Hydrogen has accumulated to a level higher than previously thought in pipes connected to the No. 1 reactor containment vessel at the Fukushima No. 1 nuclear power plant, Tokyo Electric Power Co. (TEPCO) officials said.

But TEPCO officials said an explosion was unlikely because they were pumping nonflammable nitrogen in to prevent oxygen from entering the containment vessel and triggering a blast. TEPCO also said the discovery of the hydrogen buildup will not affect the road map toward achieving a cold shutdown and other schedules.

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TEPCO is looking at the possibility hydrogen has also accumulated in a similar manner at the plant’s No. 2 and No. 3 reactors.

However, the company acknowledged there was no way to tell whether the hydrogen in the pipes came right after the onset of the crisis on March 11 or in later stages. Nor could TEPCO measure how much hydrogen generated in the containment vessel.

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Nitrogen injections have lowered the hydrogen concentration considerably, but some hydrogen, being lighter than nitrogen, may be accumulating near the top of the containment vessel.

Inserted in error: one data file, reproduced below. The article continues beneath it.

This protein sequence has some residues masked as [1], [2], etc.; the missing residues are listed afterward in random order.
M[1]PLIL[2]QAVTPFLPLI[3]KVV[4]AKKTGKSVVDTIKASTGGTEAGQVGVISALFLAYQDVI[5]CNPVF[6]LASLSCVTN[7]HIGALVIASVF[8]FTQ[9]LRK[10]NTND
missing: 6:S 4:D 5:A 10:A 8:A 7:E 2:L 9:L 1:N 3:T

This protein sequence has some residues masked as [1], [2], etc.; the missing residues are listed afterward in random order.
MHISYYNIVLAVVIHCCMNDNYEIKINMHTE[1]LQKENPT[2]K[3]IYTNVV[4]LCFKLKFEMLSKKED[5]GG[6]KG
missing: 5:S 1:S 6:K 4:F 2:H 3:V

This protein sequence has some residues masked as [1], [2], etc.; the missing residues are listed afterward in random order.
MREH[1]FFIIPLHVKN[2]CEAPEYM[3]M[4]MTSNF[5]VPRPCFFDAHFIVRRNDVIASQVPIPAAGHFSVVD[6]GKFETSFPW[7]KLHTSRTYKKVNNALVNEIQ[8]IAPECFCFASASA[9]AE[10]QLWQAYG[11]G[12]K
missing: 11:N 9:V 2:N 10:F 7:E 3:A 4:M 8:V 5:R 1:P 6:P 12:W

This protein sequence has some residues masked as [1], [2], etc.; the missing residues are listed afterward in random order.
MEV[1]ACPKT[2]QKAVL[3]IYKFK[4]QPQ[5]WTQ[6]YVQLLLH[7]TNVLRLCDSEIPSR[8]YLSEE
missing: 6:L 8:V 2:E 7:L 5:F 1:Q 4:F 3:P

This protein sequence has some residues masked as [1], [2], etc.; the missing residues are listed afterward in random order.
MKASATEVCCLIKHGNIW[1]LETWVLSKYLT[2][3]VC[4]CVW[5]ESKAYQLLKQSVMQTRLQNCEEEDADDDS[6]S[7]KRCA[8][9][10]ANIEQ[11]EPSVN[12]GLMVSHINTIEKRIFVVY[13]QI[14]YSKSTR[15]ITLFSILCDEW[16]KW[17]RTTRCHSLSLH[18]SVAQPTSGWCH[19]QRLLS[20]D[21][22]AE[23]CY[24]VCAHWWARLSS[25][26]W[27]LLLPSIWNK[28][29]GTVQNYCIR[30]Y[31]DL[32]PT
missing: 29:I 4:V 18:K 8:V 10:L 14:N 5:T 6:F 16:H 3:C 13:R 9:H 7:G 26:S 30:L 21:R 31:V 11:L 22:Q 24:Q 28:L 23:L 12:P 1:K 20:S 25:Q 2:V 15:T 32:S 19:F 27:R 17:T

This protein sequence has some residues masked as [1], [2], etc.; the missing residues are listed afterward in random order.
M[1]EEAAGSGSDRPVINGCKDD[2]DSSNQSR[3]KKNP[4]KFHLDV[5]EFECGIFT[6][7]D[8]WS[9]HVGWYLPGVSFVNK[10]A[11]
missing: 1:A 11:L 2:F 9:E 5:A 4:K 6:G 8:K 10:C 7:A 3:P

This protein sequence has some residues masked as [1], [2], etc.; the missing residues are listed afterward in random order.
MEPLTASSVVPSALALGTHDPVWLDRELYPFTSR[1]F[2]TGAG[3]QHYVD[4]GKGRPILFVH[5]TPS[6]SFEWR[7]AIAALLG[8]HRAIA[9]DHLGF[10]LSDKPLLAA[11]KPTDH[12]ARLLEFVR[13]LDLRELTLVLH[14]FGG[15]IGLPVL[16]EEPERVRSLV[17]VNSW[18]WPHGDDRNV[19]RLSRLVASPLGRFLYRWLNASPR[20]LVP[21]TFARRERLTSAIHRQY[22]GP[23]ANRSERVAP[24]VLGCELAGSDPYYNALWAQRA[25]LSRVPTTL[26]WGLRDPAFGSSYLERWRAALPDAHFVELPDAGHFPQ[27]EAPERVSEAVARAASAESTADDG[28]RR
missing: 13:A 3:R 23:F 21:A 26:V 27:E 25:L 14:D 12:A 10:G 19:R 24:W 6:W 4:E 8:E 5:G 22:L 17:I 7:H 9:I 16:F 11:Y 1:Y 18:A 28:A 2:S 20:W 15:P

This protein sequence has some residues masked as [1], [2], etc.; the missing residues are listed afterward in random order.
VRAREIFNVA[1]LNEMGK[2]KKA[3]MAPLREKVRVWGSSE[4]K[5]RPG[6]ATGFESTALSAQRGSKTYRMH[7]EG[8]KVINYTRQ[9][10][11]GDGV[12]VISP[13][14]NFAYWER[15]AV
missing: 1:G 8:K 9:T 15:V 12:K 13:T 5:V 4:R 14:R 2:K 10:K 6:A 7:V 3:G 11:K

The discovery of the hydrogen accumulation came when TEPCO was analyzing gas in the pipes connected to the interior of the No. 1 reactor containment vessel while installing a device to reduce the amount of radioactive substances leaking from the vessel.

The hydrogen concentration exceeded one percent, the threshold of the measurement device. TEPCO said it was conducting a more detailed analysis on the concentration level.

TEPCO said most of the accumulated hydrogen was the result of a reaction under high temperatures between water vapor and the surface of nuclear fuel rods exposed after water was lost following the March 11 earthquake and tsunami.

Even now, the damaged reactors may be generating small amounts of hydrogen as water decomposes through irradiation from the melted fuel rods.

An explosion can occur in a gas containing more than 4 percent hydrogen and more than 5 percent oxygen.

TEPCO has been pumping nitrogen into the No. 1, No. 2 and No. 3 reactor containment vessels to drive out hydrogen from their interiors. The injection of nitrogen also should create higher pressure levels than those outside to prevent oxygen in the air from entering the containment vessels.

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